Having said all that, what is legacy all about? Is it simply about the infrastructure and opportunities available to us in the future or is it related to how we have changed? One commentator suggested that maybe the legacy of the games would be that people now acknowledge the value of persistent and sustained encouragement and will put that into practice on a more local level, supporting those around them. Having watched the athletes do amazing things, they may also urge one another to be more self-sufficient and call on reserves of inner strength in order to achieve, even at a moderate level. “If Tom Daley or Ben Ainslie can put initial set backs behind them then surely we can too.”

As a coach committed to people developing their potential, overcoming obstacles, becoming who they want to be and achieving their goals, I can only agree with these as being worthy outcomes from this major event. If people take up more sport in the next months and years then that would be great. However, if they develop and grow personally, then they will be the ones leaving the legacy for the people that come after them.

There has been, and I’m sure will continue to be, much talk in the media about the legacy of the Olympics; for Boris, for the monarchy, for the east end of London, for the nation. I am primarily interested though in what your legacy will be. It might be related to your sporting achievements or not. What great things will you leave behind you? For me there are three questions to look at:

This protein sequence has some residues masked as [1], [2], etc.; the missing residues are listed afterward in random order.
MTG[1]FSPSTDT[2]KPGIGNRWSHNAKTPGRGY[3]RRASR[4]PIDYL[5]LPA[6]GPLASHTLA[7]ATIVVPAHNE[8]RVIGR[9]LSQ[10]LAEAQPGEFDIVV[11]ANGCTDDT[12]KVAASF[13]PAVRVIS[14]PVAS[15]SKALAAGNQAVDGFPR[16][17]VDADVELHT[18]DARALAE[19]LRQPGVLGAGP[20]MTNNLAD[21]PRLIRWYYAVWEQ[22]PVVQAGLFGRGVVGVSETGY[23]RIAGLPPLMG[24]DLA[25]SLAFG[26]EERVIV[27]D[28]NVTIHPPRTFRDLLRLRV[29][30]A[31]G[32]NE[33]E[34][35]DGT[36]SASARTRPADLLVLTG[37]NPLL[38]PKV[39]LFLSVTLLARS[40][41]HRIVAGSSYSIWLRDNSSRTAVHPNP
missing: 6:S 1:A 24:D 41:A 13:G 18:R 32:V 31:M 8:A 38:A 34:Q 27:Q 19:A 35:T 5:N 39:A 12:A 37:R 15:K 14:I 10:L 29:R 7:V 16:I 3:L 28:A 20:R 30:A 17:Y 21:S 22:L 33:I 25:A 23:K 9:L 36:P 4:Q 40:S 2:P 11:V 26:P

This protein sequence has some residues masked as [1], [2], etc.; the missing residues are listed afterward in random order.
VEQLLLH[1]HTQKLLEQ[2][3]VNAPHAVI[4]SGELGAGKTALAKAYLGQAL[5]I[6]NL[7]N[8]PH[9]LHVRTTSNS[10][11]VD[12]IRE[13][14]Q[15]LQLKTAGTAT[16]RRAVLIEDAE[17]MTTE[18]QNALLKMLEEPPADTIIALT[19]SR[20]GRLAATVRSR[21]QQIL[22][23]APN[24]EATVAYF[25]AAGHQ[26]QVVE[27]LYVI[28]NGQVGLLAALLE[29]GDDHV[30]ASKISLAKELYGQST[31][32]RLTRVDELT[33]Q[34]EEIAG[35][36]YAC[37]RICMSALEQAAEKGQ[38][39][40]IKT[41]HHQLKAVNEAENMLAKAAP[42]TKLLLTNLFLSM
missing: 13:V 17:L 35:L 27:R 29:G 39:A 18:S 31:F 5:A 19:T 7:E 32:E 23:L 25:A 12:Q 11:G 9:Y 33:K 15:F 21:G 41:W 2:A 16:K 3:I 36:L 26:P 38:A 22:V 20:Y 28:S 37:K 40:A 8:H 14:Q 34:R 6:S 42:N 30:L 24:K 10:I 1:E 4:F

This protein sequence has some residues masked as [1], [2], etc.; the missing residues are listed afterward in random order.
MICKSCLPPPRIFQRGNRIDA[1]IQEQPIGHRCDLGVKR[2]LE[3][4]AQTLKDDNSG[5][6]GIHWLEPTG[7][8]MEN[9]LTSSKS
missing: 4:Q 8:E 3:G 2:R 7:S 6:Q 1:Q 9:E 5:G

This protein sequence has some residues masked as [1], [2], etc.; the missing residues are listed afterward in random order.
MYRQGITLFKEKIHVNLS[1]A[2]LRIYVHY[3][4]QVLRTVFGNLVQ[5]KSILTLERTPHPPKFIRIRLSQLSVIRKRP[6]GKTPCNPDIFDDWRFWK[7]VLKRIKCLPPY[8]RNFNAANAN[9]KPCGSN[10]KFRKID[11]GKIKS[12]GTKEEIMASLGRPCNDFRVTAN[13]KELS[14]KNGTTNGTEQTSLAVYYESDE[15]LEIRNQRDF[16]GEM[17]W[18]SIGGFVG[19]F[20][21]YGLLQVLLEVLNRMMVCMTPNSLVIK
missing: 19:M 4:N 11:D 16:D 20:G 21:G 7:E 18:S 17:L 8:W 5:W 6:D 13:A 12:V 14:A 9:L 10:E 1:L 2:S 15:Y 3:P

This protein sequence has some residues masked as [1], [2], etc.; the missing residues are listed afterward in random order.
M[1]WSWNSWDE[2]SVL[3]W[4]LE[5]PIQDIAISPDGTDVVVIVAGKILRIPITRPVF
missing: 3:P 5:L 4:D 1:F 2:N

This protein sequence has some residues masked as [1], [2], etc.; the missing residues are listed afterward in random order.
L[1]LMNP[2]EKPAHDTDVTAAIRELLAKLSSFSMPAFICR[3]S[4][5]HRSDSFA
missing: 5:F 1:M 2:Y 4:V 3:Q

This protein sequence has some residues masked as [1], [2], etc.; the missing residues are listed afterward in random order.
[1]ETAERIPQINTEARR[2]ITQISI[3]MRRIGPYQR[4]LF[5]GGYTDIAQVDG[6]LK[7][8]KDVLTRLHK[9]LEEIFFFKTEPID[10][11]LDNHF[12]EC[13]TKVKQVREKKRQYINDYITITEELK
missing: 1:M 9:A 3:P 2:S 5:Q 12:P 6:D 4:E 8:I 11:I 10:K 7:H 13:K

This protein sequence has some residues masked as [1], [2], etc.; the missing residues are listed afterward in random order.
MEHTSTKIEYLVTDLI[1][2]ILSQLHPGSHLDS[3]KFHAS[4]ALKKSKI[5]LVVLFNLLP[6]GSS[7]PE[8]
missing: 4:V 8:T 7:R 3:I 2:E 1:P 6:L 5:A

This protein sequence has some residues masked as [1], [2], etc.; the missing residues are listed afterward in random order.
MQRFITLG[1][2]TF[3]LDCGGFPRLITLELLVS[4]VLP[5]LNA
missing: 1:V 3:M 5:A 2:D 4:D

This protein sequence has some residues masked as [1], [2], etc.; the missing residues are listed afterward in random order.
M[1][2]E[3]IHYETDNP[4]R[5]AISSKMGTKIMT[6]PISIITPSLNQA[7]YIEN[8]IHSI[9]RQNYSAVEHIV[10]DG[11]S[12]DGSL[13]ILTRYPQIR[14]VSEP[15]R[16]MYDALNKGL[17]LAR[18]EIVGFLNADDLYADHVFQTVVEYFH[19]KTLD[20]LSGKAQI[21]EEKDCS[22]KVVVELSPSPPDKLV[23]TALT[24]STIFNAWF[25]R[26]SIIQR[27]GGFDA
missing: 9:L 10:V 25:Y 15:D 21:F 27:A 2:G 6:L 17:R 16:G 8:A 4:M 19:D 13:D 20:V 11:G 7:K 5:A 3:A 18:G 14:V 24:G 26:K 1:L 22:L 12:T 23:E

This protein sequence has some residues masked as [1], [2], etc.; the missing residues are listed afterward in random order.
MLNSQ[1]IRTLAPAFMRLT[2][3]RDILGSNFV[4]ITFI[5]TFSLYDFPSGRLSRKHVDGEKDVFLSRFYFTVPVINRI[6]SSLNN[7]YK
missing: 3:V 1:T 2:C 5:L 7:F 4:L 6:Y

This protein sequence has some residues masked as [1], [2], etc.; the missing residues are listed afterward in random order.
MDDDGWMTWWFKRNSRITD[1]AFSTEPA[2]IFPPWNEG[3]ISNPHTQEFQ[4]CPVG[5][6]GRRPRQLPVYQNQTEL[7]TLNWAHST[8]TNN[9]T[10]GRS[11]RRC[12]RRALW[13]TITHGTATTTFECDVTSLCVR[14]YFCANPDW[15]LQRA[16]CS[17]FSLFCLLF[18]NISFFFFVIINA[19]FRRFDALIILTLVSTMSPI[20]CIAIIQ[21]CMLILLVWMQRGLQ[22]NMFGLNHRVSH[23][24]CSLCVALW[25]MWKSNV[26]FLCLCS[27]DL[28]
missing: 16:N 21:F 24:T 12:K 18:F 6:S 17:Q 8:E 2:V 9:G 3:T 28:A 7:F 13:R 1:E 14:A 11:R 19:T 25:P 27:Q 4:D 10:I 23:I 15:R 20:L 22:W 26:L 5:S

• What mark will you leave behind?
  • Who will benefit from it?
  • What are the foundations to lay and how is the building progressing?

What mark will you leave behind?

Often legacy is a word that is synonymous with money and possessions – it is that which is apportioned by the due legal process of will reading. This though is to constrain it as a word and an idea to the merely tangible.

Now, your legacy might well be stored in physical things. Buildings and monuments can well be a legacy left to your family, town or country; much like the Olympic stadium, it may be used for generations to come. This is especially true it seems in a country like Germany where the tradition of building a house and then passing it on to your children is stronger than in the UK.


Maybe you will leave a whole pile of money behind when you are gone which might prove to be a legacy for people known to you or others further afield. Certainly the value of this legacy will not lie in the amount but in what it is spent on. Take for example someone like Bill Gates who has used some of his vast fortune to set up the Bill and Melinda Gates Foundation which, according to their website, aims to “help all people lead healthy, productive lives”. Consequently, money is spent, in the USA and further afield on mainly health-related programmes, such as Rotary International’s polio eradication scheme.


Possibly your legacy will be a public building, maybe even named in your honour. I was hearing this week about ‘Clare Short schools’ in Malawi – the MP and Minister for International Development was responsible for arranging funding for building them and so she is remembered.